As I’m not interested of what kind of activities have happened, I’ll just group my df_activityLog by UserID and get the max date out of it to see the last activity Date. Obviously, you could specify filters to check for specific activities like “View Report” or similar. But I decided to count every activity the same meaning as long as there is some kind of activity, the license is needed. To not mix things up, I rename the userId from the activity log to userPrincipal – which is more reliable and correct from my point of view. Last piece of the code is to convert the pySpark DataFrame to a Pandas DataFrame to be able to merge it afterwards easily.

#Aggregate to get the last activity day by user
df_activityLog = df_activityLog.groupBy('userId').agg(max('CreationTime').alias('Date'))
df_activityLog = df_activityLog.withColumnRenamed('userId', 'userPrincipal')

df_activityLog = df_activityLog.toPandas()

My whole code looks now as following.

Let’s display the result of df_activityLog as well.

As I’m using a demo environment, I don’t have much user activities on it. In the last 90 days, only 4 users have done something in my Power BI environment.

Now that I have all users with Power BI related licenses, and I have all users with some kind of activity, let’s merge those two DataFrames and check which users has a license but no activity in the last 90 days. To do so, I use the pd.merge and filter afterwards only users without a date as this means no activity has happend.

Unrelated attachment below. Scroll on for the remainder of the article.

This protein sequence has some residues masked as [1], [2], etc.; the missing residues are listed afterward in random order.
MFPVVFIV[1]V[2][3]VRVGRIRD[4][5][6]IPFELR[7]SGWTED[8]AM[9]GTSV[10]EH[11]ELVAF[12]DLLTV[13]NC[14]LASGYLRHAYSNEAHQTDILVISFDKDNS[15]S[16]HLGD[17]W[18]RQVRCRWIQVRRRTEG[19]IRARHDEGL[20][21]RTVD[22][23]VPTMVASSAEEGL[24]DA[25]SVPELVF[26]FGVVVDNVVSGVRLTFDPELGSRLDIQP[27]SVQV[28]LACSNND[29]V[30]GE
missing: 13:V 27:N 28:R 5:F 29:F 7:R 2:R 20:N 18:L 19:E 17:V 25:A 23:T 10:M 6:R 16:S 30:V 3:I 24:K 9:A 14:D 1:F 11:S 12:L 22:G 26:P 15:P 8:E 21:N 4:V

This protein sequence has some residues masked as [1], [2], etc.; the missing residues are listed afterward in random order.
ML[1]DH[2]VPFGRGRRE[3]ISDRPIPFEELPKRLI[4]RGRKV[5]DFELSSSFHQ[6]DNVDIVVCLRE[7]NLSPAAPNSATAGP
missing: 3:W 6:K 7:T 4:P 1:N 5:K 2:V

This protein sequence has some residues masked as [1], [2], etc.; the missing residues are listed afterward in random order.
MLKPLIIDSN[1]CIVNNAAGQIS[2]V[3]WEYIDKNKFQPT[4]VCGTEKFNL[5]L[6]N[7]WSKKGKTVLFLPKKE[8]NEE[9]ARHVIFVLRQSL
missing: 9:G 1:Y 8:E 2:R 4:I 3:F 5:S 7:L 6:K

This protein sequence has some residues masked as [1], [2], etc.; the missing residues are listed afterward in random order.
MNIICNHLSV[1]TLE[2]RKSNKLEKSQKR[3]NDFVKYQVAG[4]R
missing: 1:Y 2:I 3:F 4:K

#Combine both DataFrames to check all users and their last login
df_combined = pd.merge(df_all_user_licenses, df_activityLog, how='left', on=['userPrincipal', 'userPrincipal'])

#Get all Users without login in last X days
df_combined_only_NaN = df_combined[pd.isna(df_combined['Date'])]

Let’s again display the df_combined_only_NaN DataFrame to check if we have some users with a Power BI related license but no activity.

As I’m doing this for demo purpose only, I will focus on removing Power BI Free licenses. Of course, there is no cost behind this license and in a real-world scenario I would focus especially on Power BI Pro (and probably Power BI Premium Per User), but the approach is absolutely the same, regardless which license you wish to remove. Therefore, I add an extra code block to filter down to only Power BI free licenses.

#Filter only to Power BI Free licenses for my demo use case
df_pbi_free = df_combined_only_NaN.loc[df_combined_only_NaN['skuId'] == 'a403ebcc-fae0-4ca2-8c8c-7a907fd6c235']

display(df_pbi_free)

If I now display all users with a PBI Free license, I see two users without an activity in the last 90 days in my case.

My last step is now to remove for those two users automatically the Power BI Free license. And again, the Graph API provides us with the right request. In this case, we need the POST /user/{id}/assignLicense request – see https://docs.microsoft.com/en-us/graph/api/user-assignlicense?view=graph-rest-1.0&tabs=http The documentation also highlights that a JSON body needs to be included looking like this.

{
  "addLicenses": [
    {
      "disabledPlans": [ "11b0131d-43c8-4bbb-b2c8-e80f9a50834a" ],